There is so much to take on board in the early classes that there isn’t always time for me as instructor to ‘say’ it all; I find it’s better to get clients moving and for them to embody the principles along the way. But it helps to have some background knowledge, so here are some tips for those new to pilates:
All about the deep abdominals Getting in touch with the deep abdominals – especially the transversus abdominus (TA) – is the most important. This TA muscle is involuntarily fired up when you gently contract and lift your pelvic floor muscle. It’s a sensation of lifting the floor of the torso inwards and upwards, gently contracting all sphincter muscles to achieve this lift. When the deep abs are working, you are creating a very stable torso; the front body is pulled closer to back body.
The breath in is about creating space in torso and expanding rib cage to sides, to front and to the back. The breath out is about pulling low abs inwards and upwars as you contract sphincter muscles. Use every breath out (‘exxxxxhale’) as an opportunity to re-engage your abs and pull them in towards your spine with a little lift up though the pelvic floor.
Slow and with control Doing things slowly and with control yields more results than rushing the moves. The Pilates method was originally named Contrology (the study of control) to emphasise this very concept. Slower pace means you’re turning on stabilising muscles. You are thinking about which muscles you are using/isolating. You are concsious of creating isometric contractions as you push and lengthen and eccentric contractions as you decelerate and shorten muscles. Pilates is not a race.
Chin holding egg against chest A series of abdominal exercises takes place in a typical mat class with the head held off the floor unsupported, as in Ab Prep, Hundreds or Single Leg Stretch. In these challenging moves, it’s common either to jam the chin down to the chest (leading with the head) or to stare at the ceiling with the chin jutting up.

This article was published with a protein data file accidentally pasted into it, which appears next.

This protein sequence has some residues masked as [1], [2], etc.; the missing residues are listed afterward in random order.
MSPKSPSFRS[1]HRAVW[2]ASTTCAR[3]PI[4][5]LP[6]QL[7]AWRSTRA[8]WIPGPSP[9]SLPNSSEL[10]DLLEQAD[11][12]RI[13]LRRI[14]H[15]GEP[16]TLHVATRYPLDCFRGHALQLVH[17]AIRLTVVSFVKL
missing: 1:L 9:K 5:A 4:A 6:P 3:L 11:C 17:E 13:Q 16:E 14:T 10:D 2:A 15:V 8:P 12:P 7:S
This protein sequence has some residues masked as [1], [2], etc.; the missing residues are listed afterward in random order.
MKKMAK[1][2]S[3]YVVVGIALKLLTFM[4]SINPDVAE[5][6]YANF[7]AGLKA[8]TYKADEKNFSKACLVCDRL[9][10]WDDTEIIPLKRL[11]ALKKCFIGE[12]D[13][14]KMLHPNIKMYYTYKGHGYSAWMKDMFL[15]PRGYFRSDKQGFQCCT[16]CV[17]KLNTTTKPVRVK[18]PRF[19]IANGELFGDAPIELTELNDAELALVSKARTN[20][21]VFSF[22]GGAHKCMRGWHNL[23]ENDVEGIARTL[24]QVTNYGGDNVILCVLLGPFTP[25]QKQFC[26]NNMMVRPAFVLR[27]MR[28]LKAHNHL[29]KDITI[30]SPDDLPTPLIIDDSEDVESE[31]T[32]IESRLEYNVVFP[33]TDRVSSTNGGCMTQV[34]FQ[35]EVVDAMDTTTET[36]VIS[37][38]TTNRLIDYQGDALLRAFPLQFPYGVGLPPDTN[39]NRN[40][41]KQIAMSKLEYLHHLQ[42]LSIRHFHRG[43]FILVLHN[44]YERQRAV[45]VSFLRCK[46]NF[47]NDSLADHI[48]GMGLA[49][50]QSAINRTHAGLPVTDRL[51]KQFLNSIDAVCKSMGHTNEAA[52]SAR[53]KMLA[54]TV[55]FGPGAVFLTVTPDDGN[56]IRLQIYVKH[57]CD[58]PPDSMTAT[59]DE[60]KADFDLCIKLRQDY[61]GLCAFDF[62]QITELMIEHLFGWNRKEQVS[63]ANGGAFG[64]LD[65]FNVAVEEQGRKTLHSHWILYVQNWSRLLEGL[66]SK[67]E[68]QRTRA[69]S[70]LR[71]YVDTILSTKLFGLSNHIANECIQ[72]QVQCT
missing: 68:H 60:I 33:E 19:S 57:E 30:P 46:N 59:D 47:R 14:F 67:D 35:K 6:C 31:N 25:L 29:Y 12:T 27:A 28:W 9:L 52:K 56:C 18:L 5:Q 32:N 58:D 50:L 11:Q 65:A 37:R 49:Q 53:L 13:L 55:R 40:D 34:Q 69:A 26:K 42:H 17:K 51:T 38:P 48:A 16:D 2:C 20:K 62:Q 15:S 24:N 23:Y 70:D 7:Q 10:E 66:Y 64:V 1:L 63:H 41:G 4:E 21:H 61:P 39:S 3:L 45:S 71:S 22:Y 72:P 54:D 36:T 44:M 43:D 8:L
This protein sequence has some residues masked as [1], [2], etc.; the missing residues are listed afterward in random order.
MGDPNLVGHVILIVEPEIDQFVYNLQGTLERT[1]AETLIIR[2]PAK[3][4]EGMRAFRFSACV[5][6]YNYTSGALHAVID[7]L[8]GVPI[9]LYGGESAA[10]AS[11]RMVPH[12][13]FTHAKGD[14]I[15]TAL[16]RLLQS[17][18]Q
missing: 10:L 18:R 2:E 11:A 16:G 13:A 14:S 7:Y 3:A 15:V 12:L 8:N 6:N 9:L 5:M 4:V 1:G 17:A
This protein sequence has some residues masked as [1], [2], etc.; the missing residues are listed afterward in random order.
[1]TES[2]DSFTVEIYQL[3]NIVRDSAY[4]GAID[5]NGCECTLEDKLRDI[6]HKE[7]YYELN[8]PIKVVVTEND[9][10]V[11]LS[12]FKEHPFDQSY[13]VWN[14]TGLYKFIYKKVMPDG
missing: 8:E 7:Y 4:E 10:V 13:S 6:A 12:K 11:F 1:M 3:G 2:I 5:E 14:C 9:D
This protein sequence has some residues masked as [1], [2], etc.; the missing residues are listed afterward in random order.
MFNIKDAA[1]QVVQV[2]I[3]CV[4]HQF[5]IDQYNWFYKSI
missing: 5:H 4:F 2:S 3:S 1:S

The chin should be a little closer to the chest than usual (slight head nod) as if you’re gently holding an egg between these two body parts. This head and neck position also helps to round the upper spine. The head nod precedes the lift of the shoulders off the floor. When lifting your head and shoulders, feel like something is pulling your chest towards your knees. Eye line to knees.
If your upper abs are weak, the correct position will be challenging. Avoid neck tension at all costs! A very valid option is to keep the head and shoulders down or support the head with your hands.
In pilates exercises when both legs are off the mat, you will often be asked to round your low back (‘imprint’) and gently get your lumbar vertebrae to make contact with the mat. This protects your lower back when the load is great. However, think of it as using your abs at front of your body to lengthen your back rather than jamming your vertebrae to the mat. If you can stabilise you low back without imprinting, when your legs are in the air, that is even better. At all costs, avoid your low back arching away from the mat when your legs are in the air!
Where are your shoulders?
Your shoulders should be anchored down your back. It’s very normal to overuse the neck muscles and take the shoulders up towards your ears. Hunched shoulders create undue tension in the neck and upper body. Focus on the shoulder blades sliding down your back, giving you an elegant swan-ike neck. Think of your head as a helium balloon and of your shoulders melting down your back.
Not just while on the mat
Take the sensations, body awareness and posture cues you get in your class with you into your week. Lessons learned on the mat can help you sit, walk, hike, bike and run better; they will also help you avoid back pain on long car trips and neck pain from spending too much time sitting at a computer.